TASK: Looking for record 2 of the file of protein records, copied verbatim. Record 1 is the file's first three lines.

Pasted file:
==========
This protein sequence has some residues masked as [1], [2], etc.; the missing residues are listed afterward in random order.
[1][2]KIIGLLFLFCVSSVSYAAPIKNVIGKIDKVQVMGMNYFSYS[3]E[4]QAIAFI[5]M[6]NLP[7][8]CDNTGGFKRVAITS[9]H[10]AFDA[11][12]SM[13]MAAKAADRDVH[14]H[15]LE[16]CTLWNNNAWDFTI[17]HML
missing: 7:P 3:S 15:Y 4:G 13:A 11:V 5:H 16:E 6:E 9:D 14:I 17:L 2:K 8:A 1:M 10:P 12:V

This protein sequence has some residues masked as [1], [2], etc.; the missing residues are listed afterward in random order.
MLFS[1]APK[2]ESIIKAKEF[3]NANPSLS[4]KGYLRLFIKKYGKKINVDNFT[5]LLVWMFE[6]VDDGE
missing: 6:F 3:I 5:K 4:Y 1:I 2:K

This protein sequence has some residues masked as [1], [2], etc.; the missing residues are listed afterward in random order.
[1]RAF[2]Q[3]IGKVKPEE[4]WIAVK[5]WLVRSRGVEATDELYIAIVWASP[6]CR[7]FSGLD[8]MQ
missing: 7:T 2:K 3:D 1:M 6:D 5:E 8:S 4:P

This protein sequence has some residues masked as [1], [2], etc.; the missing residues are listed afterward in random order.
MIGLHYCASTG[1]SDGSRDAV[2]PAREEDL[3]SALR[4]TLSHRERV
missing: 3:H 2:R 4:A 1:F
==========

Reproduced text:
This protein sequence has some residues masked as [1], [2], etc.; the missing residues are listed afterward in random order.
MLFS[1]APK[2]ESIIKAKEF[3]NANPSLS[4]KGYLRLFIKKYGKKINVDNFT[5]LLVWMFE[6]VDDGE
missing: 6:F 3:I 5:K 4:Y 1:I 2:K